Environmental advocates have expressed support for the Lowenthal-Udall bill, but many remain skeptical of both Save Our Seas 2.0 and RECOVER. Judith Enck, a former EPA regional administrator and founder of the group Beyond Plastics, told Waste Dive that recycling "has been a failure for most plastic material" despite the industry's ongoing efforts to back recycling policy friendly to their products.
"Plastic recycling has never even reached 10 percent and the plastics industry is investing heavily in producing virgin plastics," she said. "Expecting federal taxpayers to prop up plastic recycling is neither welcomed or effective in reducing plastic pollution that is severely damaging rivers and oceans."
The Institute of Scrap Recycling Industries (ISRI), meanwhile, told Waste Dive that the organization does not support RECOVER specifically in its current form. That stance reflects differences within the waste and recycling space over legislation outside of environmental concerns.
Others see the divisions over various bills as a false choice. Scott DeFife, president of the Glass Packaging Institute (GPI), told Waste Dive that his organization supports RECOVER and sees the bill's emphasis on infrastructure as a necessity.
"If the MRFs in a particular jurisdiction have not upgraded or modernized ... then glass is the kind of thing that often is the collateral damage if you will," DeFife said, arguing that aging processing infrastructure is contributing to glass contamination and hindering recycling as a result.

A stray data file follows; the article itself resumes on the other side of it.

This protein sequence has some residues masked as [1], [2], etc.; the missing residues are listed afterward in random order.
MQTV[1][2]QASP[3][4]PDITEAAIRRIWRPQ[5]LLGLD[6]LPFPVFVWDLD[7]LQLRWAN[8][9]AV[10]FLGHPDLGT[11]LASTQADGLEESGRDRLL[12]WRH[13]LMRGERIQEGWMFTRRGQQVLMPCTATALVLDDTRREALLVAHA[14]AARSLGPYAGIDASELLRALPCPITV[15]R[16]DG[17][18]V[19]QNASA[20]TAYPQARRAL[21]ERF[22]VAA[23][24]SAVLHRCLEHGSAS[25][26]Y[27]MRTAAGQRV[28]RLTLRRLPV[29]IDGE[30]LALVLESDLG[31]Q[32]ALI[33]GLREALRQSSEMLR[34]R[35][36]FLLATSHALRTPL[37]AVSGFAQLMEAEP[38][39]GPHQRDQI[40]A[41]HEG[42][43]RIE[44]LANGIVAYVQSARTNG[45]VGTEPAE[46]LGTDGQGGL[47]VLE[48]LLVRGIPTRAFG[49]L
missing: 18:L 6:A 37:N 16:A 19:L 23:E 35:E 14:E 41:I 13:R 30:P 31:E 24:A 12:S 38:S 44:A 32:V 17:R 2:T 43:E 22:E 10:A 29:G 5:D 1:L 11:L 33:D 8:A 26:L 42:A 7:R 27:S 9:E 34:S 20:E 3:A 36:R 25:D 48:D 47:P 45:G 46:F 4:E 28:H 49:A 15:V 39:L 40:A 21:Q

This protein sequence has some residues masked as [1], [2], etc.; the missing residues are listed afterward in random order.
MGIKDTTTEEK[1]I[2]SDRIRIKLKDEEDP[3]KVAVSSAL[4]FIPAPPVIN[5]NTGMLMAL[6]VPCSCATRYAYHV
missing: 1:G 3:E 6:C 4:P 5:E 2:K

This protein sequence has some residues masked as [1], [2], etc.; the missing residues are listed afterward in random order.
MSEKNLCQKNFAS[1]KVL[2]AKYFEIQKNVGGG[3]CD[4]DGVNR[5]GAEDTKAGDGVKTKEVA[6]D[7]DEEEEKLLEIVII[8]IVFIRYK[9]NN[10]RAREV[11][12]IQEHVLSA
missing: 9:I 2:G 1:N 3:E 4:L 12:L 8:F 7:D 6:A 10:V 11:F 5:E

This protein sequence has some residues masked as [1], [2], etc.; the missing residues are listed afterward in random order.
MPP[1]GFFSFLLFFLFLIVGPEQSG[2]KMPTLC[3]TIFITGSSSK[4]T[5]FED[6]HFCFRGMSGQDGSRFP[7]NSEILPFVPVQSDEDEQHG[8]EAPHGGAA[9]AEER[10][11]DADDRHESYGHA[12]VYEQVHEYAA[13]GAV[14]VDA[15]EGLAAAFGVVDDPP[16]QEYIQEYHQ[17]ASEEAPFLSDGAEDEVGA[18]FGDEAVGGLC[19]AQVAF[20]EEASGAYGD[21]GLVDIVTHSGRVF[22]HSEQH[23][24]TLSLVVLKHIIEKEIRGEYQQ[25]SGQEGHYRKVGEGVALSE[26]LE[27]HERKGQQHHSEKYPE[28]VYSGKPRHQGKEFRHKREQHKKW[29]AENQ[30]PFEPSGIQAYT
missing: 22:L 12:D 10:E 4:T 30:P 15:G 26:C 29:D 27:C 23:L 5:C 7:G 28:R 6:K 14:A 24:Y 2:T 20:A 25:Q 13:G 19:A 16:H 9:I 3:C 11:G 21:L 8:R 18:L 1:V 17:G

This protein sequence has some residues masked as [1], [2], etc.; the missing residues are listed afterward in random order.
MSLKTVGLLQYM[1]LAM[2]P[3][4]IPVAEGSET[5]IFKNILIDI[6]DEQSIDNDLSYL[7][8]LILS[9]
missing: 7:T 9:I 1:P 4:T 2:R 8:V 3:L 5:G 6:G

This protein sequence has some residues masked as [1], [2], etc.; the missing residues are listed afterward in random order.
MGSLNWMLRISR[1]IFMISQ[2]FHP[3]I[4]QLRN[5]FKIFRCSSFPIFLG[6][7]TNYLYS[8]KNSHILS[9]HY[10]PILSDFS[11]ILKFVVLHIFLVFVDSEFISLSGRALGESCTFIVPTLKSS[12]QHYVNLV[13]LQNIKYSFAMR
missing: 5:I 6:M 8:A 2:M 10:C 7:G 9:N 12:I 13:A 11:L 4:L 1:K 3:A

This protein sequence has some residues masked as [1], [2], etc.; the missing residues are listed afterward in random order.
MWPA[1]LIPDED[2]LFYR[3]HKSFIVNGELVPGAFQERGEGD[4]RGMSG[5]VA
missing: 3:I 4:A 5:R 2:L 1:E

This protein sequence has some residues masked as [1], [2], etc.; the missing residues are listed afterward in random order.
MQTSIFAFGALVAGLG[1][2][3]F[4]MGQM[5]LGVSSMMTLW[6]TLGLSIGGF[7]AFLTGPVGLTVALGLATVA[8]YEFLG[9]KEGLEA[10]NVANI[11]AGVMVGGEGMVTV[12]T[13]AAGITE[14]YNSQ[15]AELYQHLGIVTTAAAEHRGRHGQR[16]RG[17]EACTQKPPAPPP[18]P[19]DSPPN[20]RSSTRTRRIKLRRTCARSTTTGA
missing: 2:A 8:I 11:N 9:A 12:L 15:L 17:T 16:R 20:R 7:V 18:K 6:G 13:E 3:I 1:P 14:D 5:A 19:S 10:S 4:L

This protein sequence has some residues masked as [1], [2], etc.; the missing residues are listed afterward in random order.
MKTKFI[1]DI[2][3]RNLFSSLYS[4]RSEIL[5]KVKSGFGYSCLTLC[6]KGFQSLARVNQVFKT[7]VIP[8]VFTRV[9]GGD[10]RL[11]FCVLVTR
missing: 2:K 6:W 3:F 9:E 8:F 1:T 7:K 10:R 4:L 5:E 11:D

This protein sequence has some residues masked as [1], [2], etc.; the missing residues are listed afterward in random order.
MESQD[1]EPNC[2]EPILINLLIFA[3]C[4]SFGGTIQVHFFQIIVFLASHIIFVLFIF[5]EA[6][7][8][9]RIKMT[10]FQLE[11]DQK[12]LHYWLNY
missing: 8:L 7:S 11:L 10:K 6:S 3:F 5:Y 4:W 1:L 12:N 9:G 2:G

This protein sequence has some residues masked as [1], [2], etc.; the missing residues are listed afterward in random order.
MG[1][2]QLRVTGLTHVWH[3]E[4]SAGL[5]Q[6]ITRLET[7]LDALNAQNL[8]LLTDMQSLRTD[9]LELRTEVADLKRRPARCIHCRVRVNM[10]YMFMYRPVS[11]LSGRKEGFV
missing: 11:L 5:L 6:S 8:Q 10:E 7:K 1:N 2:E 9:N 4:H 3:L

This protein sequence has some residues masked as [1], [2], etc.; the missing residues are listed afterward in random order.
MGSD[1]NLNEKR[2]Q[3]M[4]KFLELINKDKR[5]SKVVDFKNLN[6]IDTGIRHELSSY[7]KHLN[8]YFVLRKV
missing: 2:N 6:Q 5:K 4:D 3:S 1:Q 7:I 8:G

He also offered that RECOVER could boost efforts to combat climate change. Glass bottles made with recycled content require lower temperatures and contribute fewer greenhouse gas emissions than those relying on virgin feedstock. While DeFife said he had heard minimal criticism of the bill, he countered potential blowback by noting the legislation's emphasis on matching funds.
"The only federal funds to come out of this program would be in reaction to an application," he said, noting that states like California could seek to augment a glass recovery system with a dual stream program, while areas like northern Virginia could seek to invest in drop-off glass collection.
Other major recycling legislation has carried smaller price tags, like a "zero waste" proposal from Rep. Ilhan Omar (D-Minn.), which would provide up to $250 million for various types of processing infrastructure, among other projects.
But Keefe Harrison of The Recycling Partnership indicated during a recent America Recycles Day panel that it could cost upwards of $9 billion to address infrastructure needs within the sector — significantly more than the amount outlined in RECOVER.
DeFife indicated that public-private partnerships could be key to fixing that gap, potentially opening up space for groups like Closed Loop Partners. The organization, which did not respond to a request for comment, seeks to invest "in every stage of the circular economy" and recently estimated it may have $300 million worth of investments in the field by the end of this year.
While the bill's fate in an increasingly crowded policy space remains to be seen, RECOVER's backers have indicated they believe the legislation is a necessary addition. Maxwell of SWANA also expressed praise for the influx of recycling policies more broadly at the federal level.
"Whether it’s a national recycling goal like EPA has proposed, financial assistance like in the RECOVER Act and Save Our Seas 2.0 Act, or broader proposals like those made by Senator Udall and Representative Lowenthal, there is clearly an appetite for a federal response," he said.
DeFife also indicated that he thinks the growing trend of federal interest is likely to continue.
"I think there's going to be a lot more debate and policy in this area in the next couple of years," he said.